New Year Resolutions Don’t Work
Most people don’t understand why New Year Resolutions don’t work.
This is what I wrote about why New Year Resolutions don’t work in my 2015 book, High Impact Leadership: 10 Action Strategies For Your Ascent
New Year resolutions have become a comical theme. The classic scenario goes something like this: In a heartbeat, people discover a truly noble desire worthy of a change effort. When they attempt to execute, they discover it’s uncomfortable, unpleasant and difficult. When close friends, associates and others hear about their attempt at their life-changing effort, they are quick to share all the stories of their friends who have failed and readily predict your failure. This adds to the discomfort, synergy ensues, and the noble desire is extinguished—a hot fire doused with freezing water.
To bring to fruition the noble desire that comes as quick as a heartbeat may take a lifetime of strength, willpower and resolve. Strength, willpower and resolve that have not been called upon before, thus have not had a chance to develop. New nascent strengths that have not been honed on real-world experiences and that are continuously undermined by the collective, negative reinforcement of community and friends adds up to a weak support system at best. The noble desire is doomed from the start.
That’s why you will hear me often repeat as a mantra “personal resources must be developed. We do not come to be full of resolve, confident, tactful, and diplomatic and self-disciplined, self-directed, self-correcting, and self-generating naturally from birth.” The old maxim still applies. You reap what you sow. We would not expect triumphant success with other minimal inputs. If you invest $100.00 to buy a car, you know the kind of car you’ll get. You wouldn’t rely on it to carry you very far. So, too, it is with our personal resources. If we minimally invest developing our self-discipline for example, we can’t expect it to take us to new heights. It simply won’t work.
It’s not that complex, really. The famous Swiss psychiatrist and psychoanalyst, Carl Jung—who developed the ground-breaking personality theory that introduced the Myers Briggs personality assessment, shed light on how to create real change.
Jung observed, “Until you make the unconscious conscious, it will direct your life, and you will call it fate.”
In other words, we operate by subroutines that are automatic, even subconscious. Until we see how we are directed by our thinking, previous experiences, and our conditioning, we are fated to the zombie status quo. That’s the basis for the truism; the mind is a beautiful servant but a terrible master.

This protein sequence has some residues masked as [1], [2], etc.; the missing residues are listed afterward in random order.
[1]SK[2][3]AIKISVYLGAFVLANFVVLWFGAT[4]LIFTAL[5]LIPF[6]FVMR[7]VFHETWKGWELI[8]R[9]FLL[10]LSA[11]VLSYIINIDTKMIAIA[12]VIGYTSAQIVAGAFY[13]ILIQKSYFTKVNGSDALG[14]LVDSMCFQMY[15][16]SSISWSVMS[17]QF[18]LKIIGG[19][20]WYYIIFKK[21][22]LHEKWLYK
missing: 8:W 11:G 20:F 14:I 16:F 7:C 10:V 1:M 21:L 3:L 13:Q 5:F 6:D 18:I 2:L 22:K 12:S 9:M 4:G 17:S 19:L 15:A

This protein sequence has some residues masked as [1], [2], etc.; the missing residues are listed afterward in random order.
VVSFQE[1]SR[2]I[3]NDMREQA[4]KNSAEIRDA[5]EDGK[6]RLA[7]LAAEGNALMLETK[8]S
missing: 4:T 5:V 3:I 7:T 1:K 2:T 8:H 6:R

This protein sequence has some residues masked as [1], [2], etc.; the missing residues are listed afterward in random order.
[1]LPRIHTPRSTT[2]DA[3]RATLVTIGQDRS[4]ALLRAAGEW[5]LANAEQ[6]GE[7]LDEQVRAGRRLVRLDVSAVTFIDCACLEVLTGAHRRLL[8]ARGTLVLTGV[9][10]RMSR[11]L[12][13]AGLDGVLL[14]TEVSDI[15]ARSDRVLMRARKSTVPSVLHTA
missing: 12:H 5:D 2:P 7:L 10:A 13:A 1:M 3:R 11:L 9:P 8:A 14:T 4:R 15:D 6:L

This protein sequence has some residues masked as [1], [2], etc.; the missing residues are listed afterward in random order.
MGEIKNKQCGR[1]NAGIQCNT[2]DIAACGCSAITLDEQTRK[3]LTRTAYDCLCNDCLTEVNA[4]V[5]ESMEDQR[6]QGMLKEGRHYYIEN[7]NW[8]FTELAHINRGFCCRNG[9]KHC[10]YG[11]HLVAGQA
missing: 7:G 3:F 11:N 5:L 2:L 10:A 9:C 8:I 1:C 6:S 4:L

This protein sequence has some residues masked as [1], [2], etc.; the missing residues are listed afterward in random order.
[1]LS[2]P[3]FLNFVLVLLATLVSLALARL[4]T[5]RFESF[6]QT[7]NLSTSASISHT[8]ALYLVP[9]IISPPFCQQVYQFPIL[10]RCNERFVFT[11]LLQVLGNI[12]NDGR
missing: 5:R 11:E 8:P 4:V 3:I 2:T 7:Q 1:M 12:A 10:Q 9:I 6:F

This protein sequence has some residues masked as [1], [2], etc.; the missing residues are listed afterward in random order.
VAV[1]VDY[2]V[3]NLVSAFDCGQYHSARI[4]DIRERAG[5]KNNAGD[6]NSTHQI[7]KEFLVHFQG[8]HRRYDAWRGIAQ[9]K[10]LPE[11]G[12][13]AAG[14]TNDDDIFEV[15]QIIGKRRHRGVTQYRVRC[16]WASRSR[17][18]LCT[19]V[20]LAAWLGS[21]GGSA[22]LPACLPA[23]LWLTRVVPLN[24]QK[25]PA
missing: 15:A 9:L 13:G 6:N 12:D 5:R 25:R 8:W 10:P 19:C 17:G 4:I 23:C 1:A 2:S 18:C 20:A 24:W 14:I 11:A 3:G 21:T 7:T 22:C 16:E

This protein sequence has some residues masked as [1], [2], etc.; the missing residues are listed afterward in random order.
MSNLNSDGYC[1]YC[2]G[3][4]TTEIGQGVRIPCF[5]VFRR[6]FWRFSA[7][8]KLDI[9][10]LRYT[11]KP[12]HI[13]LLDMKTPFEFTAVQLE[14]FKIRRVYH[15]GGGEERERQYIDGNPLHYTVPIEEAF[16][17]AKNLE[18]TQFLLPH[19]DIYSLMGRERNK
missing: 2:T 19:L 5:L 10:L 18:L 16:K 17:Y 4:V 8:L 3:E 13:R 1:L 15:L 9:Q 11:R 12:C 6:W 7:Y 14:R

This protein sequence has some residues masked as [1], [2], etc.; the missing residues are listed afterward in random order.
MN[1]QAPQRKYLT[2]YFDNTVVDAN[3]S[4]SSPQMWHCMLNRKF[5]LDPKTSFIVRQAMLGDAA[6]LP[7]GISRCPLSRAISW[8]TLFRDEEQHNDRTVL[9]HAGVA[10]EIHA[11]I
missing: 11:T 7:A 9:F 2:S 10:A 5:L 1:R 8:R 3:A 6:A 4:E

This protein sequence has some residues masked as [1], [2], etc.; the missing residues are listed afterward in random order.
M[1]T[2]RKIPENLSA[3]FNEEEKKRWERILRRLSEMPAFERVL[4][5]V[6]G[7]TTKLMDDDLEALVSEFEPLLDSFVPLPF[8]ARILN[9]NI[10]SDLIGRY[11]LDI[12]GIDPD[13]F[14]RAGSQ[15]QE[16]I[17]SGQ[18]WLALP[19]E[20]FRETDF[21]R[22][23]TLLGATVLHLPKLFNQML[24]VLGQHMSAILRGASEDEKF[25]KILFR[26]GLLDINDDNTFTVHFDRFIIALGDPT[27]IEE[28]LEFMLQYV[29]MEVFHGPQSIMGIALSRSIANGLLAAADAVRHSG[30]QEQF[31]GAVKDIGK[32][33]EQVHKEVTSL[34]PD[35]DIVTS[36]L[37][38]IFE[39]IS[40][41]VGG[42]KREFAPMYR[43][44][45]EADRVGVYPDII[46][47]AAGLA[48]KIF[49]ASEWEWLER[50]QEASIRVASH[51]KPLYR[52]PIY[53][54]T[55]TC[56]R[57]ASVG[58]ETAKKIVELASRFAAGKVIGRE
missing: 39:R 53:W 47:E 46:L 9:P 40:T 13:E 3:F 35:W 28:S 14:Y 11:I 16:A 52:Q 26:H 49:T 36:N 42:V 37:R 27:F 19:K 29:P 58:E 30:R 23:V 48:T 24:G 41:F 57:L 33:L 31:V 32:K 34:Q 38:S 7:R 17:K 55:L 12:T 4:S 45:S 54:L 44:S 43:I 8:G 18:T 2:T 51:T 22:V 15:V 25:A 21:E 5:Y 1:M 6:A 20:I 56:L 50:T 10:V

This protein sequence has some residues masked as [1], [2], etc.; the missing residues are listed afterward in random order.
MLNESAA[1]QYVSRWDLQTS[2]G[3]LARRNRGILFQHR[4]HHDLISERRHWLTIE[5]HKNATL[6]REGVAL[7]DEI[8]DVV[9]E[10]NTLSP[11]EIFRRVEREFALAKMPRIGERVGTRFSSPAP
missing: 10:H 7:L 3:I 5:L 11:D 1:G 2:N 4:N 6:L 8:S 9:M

New Year Resolutions don’t work unless you do.
To make New Year Resolutions work, shift in two broad areas:
First, look in the mirror. Ask yourself, am I accepting responsibility for my life? Or, am I accusing, blaming, and declaring the problem is “out there?” Shouldering responsibility for your life is a zero-sum game. You can’t be partially responsible. In their book Extreme Ownership: How U.S. Navy SEALs Lead and Win, Jocko Willink and Leif Babin point to responsibility as fundamental to leadership. Leaders are responsible, period. Look through the window to give praises and look into the mirror to assign blame.
It’s the same premise whether you are leading a team or yourself. Taking full responsibility for your life is the ultimate freedom. You are no longer enslaved to things outside your control. It’s like a client’s recent revelation. Brian, “I spent my life trying to manipulate outside circumstances for me to be OK. What a miraculously freeing discovery to realize that my being OK had nothing to do with anyone outside of myself. All the while, the power was in me!”
One of the most courageous things any leader (human being) can do is recognize the internal conversations-the constant chatter of thoughts that draw tremendous amounts of energy and attention away from our direct experience of daily life.
Awareness is an innate human capacity that we don’t need to acquire. We only need to develop access and familiarize ourselves with this dimension, this capacity which is more “you” and more useful than any other so-called training or practical skill.
With responsibility and awareness, you won’t need a new year to start. Everyday will be a New Year Resolution.
You can’t stop the waves, but you can learn to surf. Jon Kabat-Zinn
© Brian Braudis 2020, All rights reserved
Tags: Awareness, Carl Jung, New Year Resolutions Don't Work, Responsibility, zombie status quo